Start-ups and small businesses are the lifeblood of the UK economy. At the start of 2014 small businesses accounted for 99.3% of all private sector businesses, 47.8% of private sector employment and 33.2% of private sector turnover in the UK.
It can be difficult to get a new business up and running however, much less keeping it competitive and making it a long-term success. It all starts with a great idea or the identification of a niche. Then comes the meticulous working out of details and the drawing up of a viable business plan.
And then… well, that’s when many entrepreneurs hit a brick wall when looking for funding to get their idea off the ground. So, what options do UK entrepreneurs have?
The Funding for Lending Scheme (FLS) was established in 2012 with the intention of giving new and existing small businesses access to mainstream bank credit. The scheme was extended again in the Autumn Budget to run until January 2016 but many SMEs are still finding it difficult to secure funding from the banks.
As Ross Cocker, corporate partner at Birmingham-based accountancy firm Clement Keys pointed out:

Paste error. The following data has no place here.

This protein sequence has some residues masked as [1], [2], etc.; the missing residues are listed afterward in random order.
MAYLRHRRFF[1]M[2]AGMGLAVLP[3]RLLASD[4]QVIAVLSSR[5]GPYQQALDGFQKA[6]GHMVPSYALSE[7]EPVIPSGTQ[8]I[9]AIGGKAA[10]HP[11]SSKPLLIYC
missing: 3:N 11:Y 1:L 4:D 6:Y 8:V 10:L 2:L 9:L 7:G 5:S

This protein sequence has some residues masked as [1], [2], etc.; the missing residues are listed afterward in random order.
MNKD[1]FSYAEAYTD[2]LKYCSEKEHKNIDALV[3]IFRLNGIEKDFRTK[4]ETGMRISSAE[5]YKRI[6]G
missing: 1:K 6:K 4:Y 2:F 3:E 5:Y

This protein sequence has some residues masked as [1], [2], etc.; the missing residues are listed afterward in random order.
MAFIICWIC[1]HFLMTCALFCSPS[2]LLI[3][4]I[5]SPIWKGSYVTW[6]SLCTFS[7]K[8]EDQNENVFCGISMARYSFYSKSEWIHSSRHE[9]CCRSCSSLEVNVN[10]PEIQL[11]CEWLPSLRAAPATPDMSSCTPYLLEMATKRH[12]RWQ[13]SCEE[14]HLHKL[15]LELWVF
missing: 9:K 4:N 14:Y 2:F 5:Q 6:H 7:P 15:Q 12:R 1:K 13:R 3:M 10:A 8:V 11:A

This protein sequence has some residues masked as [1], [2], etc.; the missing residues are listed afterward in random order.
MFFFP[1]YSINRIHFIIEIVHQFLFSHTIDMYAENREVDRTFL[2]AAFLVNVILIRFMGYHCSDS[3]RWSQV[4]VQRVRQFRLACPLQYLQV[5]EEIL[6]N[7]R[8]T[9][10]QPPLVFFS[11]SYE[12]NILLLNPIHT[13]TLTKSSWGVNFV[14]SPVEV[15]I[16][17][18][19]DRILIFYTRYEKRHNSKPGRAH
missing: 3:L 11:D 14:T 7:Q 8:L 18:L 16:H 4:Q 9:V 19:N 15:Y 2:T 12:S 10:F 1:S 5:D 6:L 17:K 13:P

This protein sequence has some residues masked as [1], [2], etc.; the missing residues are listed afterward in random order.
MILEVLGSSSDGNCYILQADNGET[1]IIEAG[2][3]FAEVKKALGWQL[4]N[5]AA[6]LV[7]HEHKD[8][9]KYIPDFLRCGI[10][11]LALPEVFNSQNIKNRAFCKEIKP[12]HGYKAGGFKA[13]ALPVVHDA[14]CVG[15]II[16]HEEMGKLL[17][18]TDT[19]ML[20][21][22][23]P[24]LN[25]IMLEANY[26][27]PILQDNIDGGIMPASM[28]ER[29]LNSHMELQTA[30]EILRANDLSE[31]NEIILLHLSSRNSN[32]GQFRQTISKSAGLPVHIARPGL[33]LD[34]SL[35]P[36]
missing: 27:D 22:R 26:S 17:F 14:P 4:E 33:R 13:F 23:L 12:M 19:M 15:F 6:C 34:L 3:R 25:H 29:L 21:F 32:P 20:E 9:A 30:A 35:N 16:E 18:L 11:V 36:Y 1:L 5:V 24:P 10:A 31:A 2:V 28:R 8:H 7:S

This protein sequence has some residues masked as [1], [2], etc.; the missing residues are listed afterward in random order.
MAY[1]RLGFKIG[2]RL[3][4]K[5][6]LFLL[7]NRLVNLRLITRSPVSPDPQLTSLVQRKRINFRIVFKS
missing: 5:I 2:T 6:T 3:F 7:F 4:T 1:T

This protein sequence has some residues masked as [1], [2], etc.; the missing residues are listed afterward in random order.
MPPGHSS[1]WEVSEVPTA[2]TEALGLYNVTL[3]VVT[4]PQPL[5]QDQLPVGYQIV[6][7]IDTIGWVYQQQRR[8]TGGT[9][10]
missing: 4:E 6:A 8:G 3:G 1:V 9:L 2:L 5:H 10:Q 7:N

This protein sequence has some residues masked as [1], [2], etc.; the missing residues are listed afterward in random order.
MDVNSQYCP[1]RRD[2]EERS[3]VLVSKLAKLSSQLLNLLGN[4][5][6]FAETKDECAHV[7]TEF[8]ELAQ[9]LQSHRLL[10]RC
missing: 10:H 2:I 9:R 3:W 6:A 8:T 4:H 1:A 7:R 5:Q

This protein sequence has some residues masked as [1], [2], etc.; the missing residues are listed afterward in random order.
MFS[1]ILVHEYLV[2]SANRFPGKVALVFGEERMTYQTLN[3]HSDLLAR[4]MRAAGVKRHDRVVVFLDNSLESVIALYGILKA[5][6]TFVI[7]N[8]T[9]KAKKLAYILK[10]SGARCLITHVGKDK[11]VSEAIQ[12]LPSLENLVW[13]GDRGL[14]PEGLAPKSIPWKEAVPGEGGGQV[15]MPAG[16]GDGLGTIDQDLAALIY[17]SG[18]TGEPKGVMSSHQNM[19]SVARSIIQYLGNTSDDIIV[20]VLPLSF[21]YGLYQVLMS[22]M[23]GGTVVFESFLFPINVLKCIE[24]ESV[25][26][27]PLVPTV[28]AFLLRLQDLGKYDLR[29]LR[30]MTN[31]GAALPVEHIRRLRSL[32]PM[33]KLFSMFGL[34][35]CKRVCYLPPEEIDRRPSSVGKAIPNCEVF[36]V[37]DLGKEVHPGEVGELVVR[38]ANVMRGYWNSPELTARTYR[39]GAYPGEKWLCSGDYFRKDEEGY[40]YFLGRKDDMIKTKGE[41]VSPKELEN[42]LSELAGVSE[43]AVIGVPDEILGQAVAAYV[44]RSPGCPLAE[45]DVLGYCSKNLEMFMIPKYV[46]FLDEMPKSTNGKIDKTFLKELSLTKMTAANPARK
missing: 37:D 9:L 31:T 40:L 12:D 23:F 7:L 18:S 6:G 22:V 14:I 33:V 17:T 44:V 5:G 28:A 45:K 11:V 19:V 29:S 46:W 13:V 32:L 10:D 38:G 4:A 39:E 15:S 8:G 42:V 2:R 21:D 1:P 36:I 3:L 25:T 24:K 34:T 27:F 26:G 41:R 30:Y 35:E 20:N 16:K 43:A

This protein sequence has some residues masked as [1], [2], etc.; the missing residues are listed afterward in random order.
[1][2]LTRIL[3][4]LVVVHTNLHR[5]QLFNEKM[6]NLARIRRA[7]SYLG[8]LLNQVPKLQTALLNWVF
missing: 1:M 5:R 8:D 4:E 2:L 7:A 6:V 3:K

“While a good idea in theory, getting access to loans is still a frustrating area for many businesses and SMEs have long since started to vote with their feet by opting for alternative lending such as crowdfunding. The bottom line is that fewer companies are using traditional bank loans and many firms still feel they are hard to come by.”
Crowdfunding and P2P lending
Crowdfunding is one alternative and along with peer-to-peer lending, it’s one that has grown in popularity over recent years. With crowdfunding you are essentially asking a lot of people to each provide a small amount of funding, arranged through an online intermediary or crowdfunding platform. Peer to peer (P2P) lending is similar, but aims to match individual borrowers to private lenders or investment groups.
There are, of course, pros and cons that come with crowdfunding. Due to some issues, especially in the area of Intellectual Property (IP), crowdfunding is an option that you should approach with caution.
Specialist business lenders
You could also approach specialist business lenders who are often centred in their own geographical locations. When looking for business loans St Albans or other Eastern England-based businesses could, for example, try a lender like Foundation East, who can also offer additional help such as business plan templates and business support once a loan is awarded.
For this option, you need to do your due diligence to learn about the reputation of the lenders. You can do so by doing your own research, checking with the local chambers of commerce, and by asking for personal recommendations from fellow entrepreneurs.
Securing funding is not always easy but if you have a great idea and a sound business plan there will be somebody out there who will view you as an investment rather than a risk.